2-Star Stocks Poised to Plunge: Netflix?

Based on the aggregated intelligence of 160,000-plus investors participating in Motley Fool CAPS, the Fool's free investing community, movie rental service Netflix (Nasdaq: NFLX  ) has received a distressing two-star ranking.

With that in mind, let's take a closer look at Netflix's business and see what CAPS investors are saying about the stock right now.

Netflix facts

Headquarters (Founded)

Los Gatos, Calif. (1997)

Market Cap

$5.65 billion

Industry

Internet retail

Trailing-12-Month Revenue

$1.77 billion

Management

Founder/CEO Reed Hastings

CFO Barry McCarthy, Jr.

Return on Capital (Average, Past 3 Years)

24.2%

Cash/Debt

$266.3 million / $200 million

Price-to-Earnings (NFLX and S&P 500)

49 and 20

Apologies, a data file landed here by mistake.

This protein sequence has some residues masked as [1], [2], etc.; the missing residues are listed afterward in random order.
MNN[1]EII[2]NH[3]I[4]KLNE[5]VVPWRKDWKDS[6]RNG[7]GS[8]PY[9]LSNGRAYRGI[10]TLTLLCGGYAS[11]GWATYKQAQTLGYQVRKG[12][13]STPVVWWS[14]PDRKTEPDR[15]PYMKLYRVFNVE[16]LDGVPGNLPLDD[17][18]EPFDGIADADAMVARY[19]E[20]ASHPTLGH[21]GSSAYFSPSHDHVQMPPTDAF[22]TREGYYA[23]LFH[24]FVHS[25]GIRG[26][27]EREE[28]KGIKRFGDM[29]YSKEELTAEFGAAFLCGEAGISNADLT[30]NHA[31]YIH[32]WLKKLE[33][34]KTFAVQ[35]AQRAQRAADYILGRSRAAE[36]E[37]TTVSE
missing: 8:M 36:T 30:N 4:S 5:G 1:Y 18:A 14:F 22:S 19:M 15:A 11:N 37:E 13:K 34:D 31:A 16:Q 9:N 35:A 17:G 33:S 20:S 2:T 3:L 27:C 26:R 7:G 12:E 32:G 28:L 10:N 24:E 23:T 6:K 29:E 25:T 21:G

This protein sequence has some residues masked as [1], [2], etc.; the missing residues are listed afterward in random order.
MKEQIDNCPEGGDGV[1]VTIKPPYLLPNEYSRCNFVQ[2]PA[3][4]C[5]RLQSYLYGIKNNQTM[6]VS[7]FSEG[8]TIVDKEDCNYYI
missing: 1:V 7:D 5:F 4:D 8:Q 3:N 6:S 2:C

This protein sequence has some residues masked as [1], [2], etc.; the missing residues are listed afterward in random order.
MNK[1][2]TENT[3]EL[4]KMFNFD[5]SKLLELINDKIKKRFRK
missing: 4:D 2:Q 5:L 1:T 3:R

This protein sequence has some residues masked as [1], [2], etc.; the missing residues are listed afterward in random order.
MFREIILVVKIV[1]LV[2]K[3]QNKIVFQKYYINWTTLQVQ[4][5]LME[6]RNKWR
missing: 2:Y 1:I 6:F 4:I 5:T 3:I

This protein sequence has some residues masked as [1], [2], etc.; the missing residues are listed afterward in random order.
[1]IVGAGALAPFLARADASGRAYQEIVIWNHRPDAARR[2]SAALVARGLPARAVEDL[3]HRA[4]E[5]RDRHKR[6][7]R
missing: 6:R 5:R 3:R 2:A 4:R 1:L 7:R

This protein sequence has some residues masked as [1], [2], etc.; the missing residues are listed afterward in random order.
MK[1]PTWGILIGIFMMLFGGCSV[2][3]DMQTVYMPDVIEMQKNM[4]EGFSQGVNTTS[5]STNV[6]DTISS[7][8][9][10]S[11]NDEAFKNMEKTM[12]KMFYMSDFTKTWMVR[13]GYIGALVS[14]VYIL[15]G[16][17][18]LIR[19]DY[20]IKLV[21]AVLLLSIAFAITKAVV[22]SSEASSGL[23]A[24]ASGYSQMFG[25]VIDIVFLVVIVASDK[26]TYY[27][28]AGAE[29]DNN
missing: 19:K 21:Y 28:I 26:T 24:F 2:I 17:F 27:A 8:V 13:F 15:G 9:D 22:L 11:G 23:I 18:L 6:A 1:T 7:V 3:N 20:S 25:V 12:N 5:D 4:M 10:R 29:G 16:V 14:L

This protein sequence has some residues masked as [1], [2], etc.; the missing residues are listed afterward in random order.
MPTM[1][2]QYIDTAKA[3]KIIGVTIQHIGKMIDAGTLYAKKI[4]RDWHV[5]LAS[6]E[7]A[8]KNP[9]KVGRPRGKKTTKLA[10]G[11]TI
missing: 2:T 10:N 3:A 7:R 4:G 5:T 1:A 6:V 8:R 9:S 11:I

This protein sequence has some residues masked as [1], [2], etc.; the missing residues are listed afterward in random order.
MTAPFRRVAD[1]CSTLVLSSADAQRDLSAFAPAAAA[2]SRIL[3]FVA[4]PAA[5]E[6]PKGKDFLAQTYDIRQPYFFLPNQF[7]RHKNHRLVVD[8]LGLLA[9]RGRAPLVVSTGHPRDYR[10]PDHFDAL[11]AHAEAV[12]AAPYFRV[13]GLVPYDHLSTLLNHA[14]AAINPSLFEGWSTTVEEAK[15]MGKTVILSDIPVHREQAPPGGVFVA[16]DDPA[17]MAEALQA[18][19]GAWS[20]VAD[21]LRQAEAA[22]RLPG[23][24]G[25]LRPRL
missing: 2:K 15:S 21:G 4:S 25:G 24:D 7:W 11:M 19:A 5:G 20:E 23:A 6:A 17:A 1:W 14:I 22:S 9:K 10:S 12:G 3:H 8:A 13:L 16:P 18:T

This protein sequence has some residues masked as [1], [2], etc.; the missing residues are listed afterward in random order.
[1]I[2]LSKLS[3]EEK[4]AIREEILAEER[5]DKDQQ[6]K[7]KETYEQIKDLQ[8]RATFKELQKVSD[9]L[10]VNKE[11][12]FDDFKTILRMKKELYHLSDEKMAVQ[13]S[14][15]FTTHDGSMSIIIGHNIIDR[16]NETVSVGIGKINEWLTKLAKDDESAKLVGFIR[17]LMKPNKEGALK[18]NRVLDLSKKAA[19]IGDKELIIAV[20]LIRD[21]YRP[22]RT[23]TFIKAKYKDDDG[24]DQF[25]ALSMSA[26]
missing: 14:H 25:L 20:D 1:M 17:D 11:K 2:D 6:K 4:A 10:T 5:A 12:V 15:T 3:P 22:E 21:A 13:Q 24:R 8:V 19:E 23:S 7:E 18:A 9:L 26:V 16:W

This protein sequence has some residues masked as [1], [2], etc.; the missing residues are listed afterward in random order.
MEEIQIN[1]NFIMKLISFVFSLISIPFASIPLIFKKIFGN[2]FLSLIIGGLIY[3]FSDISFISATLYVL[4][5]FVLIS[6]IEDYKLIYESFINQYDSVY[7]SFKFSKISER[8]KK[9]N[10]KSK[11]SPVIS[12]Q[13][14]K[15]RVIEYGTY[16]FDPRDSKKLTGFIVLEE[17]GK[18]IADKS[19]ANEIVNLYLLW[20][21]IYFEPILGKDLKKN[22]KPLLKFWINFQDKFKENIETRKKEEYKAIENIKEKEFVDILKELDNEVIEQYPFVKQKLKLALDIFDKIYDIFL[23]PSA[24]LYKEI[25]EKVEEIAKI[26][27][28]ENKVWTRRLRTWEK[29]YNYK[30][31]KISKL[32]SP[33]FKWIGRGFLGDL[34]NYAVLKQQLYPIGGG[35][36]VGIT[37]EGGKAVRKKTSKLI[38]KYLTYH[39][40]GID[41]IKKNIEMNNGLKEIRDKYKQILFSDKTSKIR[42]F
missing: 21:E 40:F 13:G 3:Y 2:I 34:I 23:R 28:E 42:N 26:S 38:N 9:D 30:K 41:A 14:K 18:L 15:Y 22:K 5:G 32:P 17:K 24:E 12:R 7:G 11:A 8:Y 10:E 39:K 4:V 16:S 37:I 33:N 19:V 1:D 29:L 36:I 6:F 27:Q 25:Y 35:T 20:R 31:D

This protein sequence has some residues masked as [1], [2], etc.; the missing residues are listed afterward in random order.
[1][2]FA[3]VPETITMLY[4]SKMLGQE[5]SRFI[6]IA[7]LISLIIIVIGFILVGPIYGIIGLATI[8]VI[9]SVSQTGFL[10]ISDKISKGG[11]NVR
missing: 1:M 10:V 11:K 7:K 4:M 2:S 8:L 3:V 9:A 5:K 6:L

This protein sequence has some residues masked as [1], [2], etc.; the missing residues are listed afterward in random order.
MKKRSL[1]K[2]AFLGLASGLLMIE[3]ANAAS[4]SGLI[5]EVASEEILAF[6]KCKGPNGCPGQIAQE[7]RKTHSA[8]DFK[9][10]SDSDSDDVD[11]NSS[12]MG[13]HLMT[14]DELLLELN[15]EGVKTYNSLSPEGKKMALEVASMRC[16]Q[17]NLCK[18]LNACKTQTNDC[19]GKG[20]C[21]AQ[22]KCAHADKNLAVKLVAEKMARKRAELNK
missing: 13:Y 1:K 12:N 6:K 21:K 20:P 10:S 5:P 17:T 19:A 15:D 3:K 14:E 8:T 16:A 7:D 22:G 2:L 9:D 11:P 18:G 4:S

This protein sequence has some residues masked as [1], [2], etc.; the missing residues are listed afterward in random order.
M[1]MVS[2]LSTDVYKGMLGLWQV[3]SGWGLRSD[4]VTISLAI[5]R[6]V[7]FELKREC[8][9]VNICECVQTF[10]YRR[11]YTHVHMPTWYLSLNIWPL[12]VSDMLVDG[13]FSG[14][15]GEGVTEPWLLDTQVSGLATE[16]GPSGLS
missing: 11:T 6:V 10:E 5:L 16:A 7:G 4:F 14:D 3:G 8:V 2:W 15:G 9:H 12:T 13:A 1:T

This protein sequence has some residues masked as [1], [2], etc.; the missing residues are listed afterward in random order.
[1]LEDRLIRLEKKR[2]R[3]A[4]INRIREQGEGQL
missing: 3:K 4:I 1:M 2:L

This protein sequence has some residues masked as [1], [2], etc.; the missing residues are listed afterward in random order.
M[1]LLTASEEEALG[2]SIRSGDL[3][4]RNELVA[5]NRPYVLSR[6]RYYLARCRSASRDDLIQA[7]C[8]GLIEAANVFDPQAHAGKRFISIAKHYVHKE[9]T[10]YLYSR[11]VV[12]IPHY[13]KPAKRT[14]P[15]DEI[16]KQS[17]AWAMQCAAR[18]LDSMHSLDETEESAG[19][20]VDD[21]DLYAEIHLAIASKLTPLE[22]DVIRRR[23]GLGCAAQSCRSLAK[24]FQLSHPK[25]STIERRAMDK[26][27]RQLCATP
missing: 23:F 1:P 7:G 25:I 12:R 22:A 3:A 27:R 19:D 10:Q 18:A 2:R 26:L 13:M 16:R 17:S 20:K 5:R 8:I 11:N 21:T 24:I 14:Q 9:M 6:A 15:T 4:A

3-Month Return

116%

Competitors

Blockbuster (NYSE: BBI  )

Coinstar's (Nasdaq: CSTR  ) Redbox

Sources: Capital IQ (a division of Standard & Poor's), Morningstar, and Motley Fool CAPS.

On CAPS, 16% of the 7,652 members who have rated Netflix believe the stock will underperform the S&P 500 going forward. These bears include compfreak999 and All-Star TMFDeej, who is ranked in the top 1% of our community.

Just last week, compfreak999 wrote that Netflix bear case all boiled down to price: "Love the company, love their direction, love their innovation. Hate their overvaluation."

In a reply pitch from three days later, TMFDeej expanded on the stock's digital downside:

DVDs are hurting and so is the US Postal Service. ... I canceled my Netflix subscription a while ago, partly because I didn't have enough time to watch full movies with lots of work and two young kids, but partly because it's so much easier to just push a button and watch a movie whenever I want to right on my television or computer.

The real question that one has to ask themselves when buying this stock is what competitive advantage does Netflix have in the download arena? ... Perhaps Netflix will adapt well and it will eventually become the king of pay-per-view, it seems like a fairly well-run company, but I wouldn't pay 40 times earnings to find out if that is going to happen.